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OCR at your fingertips (part 1)


What is OCR? Why should I care?

If you’re a student like me, taking online classes, then OCR is a lifesaver.

OCR (Optical Character Recognition) is a fancy way of saying “turn a picture of text, into normal text that you can copy and paste.” Sounds useful? It is! It makes notetaking from live slideshow lectures a breeze.

I find it really helpful to have OCR just as an everyday tool. Here are some situations where OCR saves me a lot of typing:

  1. Grabbing text from videos, slideshows, streams, video lectures:
  2. Grabbing text from a game application
  3. Translating images
  4. Copying one column from a web table
  5. Copy a numbered list including its numbers:
  6. Selecting code from tutorials without selecting prefixes, prompts, line numbers:
  7. Copying text in cases where I can’t select: (here, the text is on a badly designed button)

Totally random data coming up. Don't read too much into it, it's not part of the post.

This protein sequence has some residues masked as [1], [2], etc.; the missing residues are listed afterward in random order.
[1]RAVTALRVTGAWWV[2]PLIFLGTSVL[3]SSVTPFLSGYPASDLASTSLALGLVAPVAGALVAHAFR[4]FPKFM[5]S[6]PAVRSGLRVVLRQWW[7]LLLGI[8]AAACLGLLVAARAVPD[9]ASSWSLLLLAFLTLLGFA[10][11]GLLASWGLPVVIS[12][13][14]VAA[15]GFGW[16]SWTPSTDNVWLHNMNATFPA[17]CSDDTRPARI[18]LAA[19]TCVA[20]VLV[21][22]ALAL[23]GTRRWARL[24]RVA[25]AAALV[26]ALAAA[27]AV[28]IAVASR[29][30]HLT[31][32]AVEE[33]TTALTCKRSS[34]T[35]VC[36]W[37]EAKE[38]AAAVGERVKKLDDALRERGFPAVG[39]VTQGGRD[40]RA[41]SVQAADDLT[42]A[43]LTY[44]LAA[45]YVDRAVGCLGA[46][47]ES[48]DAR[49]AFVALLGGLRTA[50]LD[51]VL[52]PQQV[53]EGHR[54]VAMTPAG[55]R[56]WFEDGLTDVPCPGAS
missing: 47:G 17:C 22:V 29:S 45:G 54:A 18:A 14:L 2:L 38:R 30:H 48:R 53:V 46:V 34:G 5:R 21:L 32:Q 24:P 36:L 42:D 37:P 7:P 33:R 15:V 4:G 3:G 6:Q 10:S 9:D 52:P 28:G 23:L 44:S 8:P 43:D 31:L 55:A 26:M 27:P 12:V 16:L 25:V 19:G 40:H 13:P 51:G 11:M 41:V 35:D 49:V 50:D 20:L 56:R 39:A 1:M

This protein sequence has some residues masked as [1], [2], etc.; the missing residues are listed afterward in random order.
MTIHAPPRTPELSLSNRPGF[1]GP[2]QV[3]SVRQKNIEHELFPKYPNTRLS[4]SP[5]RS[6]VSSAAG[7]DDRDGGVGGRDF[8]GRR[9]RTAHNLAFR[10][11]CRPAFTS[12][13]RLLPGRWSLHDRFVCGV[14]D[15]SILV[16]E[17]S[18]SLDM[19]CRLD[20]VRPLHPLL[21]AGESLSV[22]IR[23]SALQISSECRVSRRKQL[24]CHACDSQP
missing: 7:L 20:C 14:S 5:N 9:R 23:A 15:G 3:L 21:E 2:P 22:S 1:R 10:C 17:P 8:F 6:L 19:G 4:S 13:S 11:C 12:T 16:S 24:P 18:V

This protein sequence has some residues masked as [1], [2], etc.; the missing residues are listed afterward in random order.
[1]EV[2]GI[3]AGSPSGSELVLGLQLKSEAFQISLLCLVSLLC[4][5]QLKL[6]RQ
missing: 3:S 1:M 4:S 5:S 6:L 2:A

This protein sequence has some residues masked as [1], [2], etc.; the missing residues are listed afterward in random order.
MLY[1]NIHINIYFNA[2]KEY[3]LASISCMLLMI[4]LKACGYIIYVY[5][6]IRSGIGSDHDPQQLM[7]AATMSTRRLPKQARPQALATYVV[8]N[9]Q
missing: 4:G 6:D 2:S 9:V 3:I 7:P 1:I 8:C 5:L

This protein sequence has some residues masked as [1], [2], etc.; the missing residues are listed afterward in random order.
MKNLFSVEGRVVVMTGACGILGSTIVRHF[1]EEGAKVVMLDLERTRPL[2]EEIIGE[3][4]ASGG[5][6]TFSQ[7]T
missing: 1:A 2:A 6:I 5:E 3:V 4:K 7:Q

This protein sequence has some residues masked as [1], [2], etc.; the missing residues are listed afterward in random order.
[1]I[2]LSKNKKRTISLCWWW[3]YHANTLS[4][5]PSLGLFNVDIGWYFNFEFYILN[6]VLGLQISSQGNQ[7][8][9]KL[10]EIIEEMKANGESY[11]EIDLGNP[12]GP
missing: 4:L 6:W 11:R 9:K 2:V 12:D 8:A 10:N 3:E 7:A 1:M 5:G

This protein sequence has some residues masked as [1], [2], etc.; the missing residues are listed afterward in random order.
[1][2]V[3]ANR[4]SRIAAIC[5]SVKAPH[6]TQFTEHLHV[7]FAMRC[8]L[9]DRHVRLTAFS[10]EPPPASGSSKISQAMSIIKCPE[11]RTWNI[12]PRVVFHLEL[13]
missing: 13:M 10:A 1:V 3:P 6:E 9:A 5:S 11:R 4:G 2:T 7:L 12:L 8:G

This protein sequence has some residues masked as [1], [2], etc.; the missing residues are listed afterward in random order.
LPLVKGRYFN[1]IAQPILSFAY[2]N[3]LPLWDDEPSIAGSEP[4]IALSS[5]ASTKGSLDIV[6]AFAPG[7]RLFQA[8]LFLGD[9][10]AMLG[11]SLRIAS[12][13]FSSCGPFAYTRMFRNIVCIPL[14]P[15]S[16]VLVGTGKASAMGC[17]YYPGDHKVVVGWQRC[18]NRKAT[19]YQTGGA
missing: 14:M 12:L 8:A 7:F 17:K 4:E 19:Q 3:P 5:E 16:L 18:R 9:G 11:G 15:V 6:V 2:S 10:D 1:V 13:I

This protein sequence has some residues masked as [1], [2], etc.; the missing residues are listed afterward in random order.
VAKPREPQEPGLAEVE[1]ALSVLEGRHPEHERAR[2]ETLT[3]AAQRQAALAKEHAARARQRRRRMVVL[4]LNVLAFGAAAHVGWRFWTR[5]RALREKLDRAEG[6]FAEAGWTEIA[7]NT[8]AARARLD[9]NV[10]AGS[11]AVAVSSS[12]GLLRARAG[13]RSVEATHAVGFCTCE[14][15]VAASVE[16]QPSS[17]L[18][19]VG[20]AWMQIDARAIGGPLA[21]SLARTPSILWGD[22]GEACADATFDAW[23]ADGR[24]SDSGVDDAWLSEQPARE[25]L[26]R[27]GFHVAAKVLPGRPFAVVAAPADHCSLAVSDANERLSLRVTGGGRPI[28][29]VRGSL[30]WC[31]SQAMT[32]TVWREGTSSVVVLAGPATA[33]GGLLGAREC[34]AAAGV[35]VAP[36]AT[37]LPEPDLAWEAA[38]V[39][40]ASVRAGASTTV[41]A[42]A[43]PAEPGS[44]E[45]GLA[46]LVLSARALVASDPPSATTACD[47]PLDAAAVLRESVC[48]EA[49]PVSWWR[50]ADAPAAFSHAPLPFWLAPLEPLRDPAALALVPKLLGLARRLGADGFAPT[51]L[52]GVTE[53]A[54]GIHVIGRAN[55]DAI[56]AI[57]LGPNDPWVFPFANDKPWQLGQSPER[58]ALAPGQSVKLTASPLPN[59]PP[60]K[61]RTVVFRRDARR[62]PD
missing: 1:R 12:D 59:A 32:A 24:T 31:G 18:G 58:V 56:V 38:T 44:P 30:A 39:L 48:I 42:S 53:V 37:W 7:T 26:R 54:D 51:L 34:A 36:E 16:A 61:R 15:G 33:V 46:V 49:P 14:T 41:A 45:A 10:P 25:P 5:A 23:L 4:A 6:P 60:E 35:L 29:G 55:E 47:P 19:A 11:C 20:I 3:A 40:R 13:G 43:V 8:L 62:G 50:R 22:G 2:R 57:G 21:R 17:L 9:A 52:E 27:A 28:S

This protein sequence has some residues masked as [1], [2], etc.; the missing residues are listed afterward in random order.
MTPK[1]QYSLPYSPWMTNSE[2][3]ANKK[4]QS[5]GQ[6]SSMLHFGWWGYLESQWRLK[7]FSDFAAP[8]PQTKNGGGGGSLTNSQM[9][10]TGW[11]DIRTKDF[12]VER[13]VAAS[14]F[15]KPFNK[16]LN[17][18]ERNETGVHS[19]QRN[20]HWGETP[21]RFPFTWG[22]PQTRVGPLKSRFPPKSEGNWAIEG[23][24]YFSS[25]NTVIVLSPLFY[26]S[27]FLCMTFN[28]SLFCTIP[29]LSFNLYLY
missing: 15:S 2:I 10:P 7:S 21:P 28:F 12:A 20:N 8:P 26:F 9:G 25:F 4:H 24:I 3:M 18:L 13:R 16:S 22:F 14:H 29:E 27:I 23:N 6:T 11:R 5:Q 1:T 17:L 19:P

So even when I don’t really need it, OCR really saves me time and cognitive load.

Today, the role of OCR technology is mostly to scan documents in bulk, like turning books into ebooks. This means most OCR apps require quite a bit of setup and work. But with the automation capabilities on Mac, it’s really quick and easy to bring OCR technology to your fingertips, which you can see above! See this next post for a (very) short tutorial on how to actually accomplish this.

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A cynical take on grades OCR at your fingertips (part 2)